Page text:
|at least 150 species|
|Wikispecies has information related to Aleochara|
Aleochara is an unusual genus in the beetle family Staphylinidae, the Rove beetles; larvae of Staphylinidae occur in many assorted ecological roles, most being scavengers, predators or carrion feeders, but the larvae of at least those species of Aleochara whose life histories are known, are parasitoids; they feed in the puparia of suitable species of flies, killing the host in the process. Adult Aleochara are predators.
Aleochara are found worldwide except in Antarctica. There are at least 150 and possibly more than 400 species in 16 subgenera. The adults of many species can be found near dung or carrion, commonly feeding on the eggs, larvae, and puparia of various scatophagous and necrophagous Diptera.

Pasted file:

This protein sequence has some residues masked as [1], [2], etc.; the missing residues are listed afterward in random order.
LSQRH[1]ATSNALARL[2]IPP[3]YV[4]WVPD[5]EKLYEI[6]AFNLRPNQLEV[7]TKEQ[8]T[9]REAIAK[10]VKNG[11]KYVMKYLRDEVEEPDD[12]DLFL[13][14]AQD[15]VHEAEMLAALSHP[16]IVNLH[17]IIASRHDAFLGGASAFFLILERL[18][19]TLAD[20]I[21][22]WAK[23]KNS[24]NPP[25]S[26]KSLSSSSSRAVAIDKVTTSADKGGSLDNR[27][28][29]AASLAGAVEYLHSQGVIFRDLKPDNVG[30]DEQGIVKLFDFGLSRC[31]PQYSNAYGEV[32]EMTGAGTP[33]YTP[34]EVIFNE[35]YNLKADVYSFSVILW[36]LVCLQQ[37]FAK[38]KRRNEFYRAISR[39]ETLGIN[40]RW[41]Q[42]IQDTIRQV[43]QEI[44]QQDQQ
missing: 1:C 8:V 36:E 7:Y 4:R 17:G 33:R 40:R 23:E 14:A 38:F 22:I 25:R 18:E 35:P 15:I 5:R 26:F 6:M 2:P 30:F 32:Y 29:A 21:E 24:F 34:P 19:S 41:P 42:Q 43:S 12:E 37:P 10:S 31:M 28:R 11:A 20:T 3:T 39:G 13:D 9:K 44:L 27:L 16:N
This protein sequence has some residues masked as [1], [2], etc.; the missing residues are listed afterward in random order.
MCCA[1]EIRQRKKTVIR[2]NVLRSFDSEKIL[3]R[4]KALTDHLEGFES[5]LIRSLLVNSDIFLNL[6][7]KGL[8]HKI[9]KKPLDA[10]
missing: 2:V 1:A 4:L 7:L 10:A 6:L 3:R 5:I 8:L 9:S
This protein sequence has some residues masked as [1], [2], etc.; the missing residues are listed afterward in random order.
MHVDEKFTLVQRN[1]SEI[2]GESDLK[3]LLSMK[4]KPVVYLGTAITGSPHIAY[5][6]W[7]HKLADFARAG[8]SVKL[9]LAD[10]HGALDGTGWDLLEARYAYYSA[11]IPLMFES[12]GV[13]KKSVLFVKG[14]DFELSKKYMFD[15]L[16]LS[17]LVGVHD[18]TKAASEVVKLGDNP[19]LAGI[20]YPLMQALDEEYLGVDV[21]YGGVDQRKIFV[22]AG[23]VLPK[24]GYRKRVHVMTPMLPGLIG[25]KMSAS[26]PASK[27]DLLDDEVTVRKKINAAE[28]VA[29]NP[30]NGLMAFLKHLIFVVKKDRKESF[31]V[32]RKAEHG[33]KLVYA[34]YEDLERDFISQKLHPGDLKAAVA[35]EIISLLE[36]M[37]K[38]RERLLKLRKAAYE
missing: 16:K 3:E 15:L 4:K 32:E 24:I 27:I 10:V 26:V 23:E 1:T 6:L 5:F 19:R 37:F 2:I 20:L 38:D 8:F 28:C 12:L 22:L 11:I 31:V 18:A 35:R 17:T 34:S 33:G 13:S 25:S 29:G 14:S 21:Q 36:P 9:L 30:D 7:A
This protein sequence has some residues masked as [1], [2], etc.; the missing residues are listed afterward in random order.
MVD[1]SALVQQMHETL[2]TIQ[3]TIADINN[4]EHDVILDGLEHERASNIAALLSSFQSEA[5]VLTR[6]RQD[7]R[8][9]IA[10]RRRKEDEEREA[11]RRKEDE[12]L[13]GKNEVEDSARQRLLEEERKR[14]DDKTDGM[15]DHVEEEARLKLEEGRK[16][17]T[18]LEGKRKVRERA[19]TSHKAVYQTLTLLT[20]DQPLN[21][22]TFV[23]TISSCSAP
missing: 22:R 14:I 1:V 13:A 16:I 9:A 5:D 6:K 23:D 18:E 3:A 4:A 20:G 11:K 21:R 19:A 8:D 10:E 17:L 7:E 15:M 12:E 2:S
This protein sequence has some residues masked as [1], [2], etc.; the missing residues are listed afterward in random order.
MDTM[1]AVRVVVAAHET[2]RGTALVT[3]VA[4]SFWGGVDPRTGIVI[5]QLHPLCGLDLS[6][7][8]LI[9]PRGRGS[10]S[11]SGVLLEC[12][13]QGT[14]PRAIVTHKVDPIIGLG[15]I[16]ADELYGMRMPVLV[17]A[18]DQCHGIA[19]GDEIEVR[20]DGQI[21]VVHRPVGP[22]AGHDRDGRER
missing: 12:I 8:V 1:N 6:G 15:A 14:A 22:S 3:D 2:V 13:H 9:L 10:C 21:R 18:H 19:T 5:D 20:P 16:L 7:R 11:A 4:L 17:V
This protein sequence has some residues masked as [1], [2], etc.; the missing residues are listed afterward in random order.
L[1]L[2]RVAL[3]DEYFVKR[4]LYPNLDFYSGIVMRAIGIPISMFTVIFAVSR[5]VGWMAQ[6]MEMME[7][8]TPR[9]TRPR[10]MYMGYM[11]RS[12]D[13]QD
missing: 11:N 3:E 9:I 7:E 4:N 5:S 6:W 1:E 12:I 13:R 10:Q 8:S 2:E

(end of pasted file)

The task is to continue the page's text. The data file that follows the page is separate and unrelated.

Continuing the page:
The most extensively studied aleocharine rove beetle is Aleochara bilineata Gyllenhal, which is a significant biological control agent against some fly pests (notably Delia spp. in the family Anthomyiidae) of agricultural crops in the mustard and cabbage family Brassicaceae, such as cabbage, rutabaga, canola, and many others.
The genus Aleochara contains at least 150 and possibly more than 400 species, distributed into 16 subgenera. Below is a list of subgenera:
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